In March and April, the field team traveled to Kachin State to survey Hukaung Valley Wildlife Sanctuary and Pidaung Wildlife Sanctuary. The Pidaung Wildlife Sanctuary, established in 1918 and the oldest sanctuary in Myanmar, lies just west of the city of Myitkyina in northern Myanmar and preserves rolling hills and valleys vegetated with evergreen forests and grasslands (Scott 1989). Although impacted by agricultural activities, it still promises to be biogeographically interesting.


Wogan, Jeffery Wilkinson and Vindum returned to Myanmar in late April. The first portion of the trip involved organizing the Herpetology Section of the Myanmar Biodiversity Museum. With the help of the field team and others, collection and library shelves were installed. Library books were unpacked and organized, and the first jars of specimens were placed on the collection shelving.

The new museum collection will house many of the specimens collected by the survey. Daw Thin Thin, one of the field team members, will curate the new collection. The building of the collection space was the subject of a Science Now exhibit at CAS.

Here, Htun Win and Kyi Soe Lwin hang the sign for the herpetological collections.
 
Indawgyi Lake Wildlife Sanctuary, Kachin State: right, understory; left, lake; bottom, field team examines a lizard.

The rest of trip, the field team, Vindum, Wogan and Wilkinson conducted the first herpetological survey in the newly established Indawgyi Lake Wildlife Sanctuary in Kachin State. A surprisingly high diversity (75 species) was encountered, with potentially 12 new species.

At the conclusion of the Indawgyi Lake trip, Wogan and Thin Thin designed and implemented a long-term amphibian and reptile monitoring program for Hlawga Wildlife Park.
 
   
On the shore of Indawgyi Lake, the field participants pose for a group photo.
The field team spent July and the first half of August surveying the mountains of northern Chin State. Again, the collection yielded a number of potentially new species of lizards.

In the latter part of August and the end of September, the team flew to eastern Shan State to survey the remote Wildlife Refuges of Pa-Sa and Loimwe.

The last two months of the project (November and December) will be spent in the southern portion of Tanintharyi Division. We are certain that these collections will contain new records for the country.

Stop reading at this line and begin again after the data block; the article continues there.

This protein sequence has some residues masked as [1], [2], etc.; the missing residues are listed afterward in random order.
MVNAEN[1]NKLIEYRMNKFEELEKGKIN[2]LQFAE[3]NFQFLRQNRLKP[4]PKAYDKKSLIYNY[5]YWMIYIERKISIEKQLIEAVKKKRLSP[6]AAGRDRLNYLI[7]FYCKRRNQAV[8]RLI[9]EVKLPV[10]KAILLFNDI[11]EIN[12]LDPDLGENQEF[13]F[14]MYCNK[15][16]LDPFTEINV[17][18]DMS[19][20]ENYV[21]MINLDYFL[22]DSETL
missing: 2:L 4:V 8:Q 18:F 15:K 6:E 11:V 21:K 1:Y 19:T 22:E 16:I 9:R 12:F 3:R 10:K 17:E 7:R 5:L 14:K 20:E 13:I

All these areas are newly sampled areas that have helped increased our sampling of new habitats and eco-regions.
 

Field team at work: left to right, Htun Win, Kyi Soe Lwin, Thin Thin in forest; Htun Win and Kyi Soe Lwin catching a snake.

Top


Progress Report

 Based on the scientific literature, museum collection records, and survey results, the Project has compiled a Checklist of known species to occur in Myanmar. As of the beginning of 2003, the Project has vouchered 174 species, 50% of the known herpetofauna, including 14 newly described species. In additional to the new species, another 42 are awaiting description or are in the process of being described.
 

Close to 11,000 voucher specimens have been cataloged among the three collaborating institutions, CAS, USNM and the newly established Myanmar Biodiversity Museum (MBM). They are being utilized in a number of research studies and form the foundation for understanding the rich fauna of the country.

We have sampled in 12 of 20 ecoregions as defined by WWF that are within the country, including:

  • Chin Hills-Arakan Yoma montane forests
  • Eastern Himalayan alpine shrub and meadows
  • Irrawaddy dry forests
  • Irrawaddy freshwater swamp forests
  • Irrawaddy moist deciduous forests
  • Kayah-Karen montane rain forests
  • Mizoram-Manipur-Kachin rain forests
  • Myanmar Coast mangroves
  • Myanmar coastal rain forests
  • Northern Indochina subtropical forests
  • Northern Triangle subtropical forests
  • Northern Triangle temperate forests
The scientific results of the Project are still being analyzed and studied by Project members and colleagues. The Publications page lists the scientific publications that have resulted directly from the survey work, and we expect many additions as research progresses

Top


Future
CAS is planning to bring the Myanmar Field Team to the Academy for a study course which will focus on:
1) curation techniques so that the newly established Myanmar Biodiversity Museum collections can be maintained; and 2) research and preparing the results for publication, so that our Myanmar colleagues can confidently carry out and publish original research in internationally peer-reviewed scientific journals.
Currently, we are applying for new funding to continue the project that will focus on the unsurveyed mountainous border areas of Myanmar.

Top

Top of Page  |  Herpetofauna of Myanmar Home  |  Herpetology Home

©2003 California Academy of Sciences  |  Contact

Koo, M.S., J.V. Vindum, G.O.U. Wogan and S.D. Blum. 2003 comp. The Myanmar Herpetological Survey Project, Department of Herpetology, California Academy of Sciences, San Francisco CA. http://www.calacademy.org/research/herpetology/myanmar/.

Rev. 08/18/04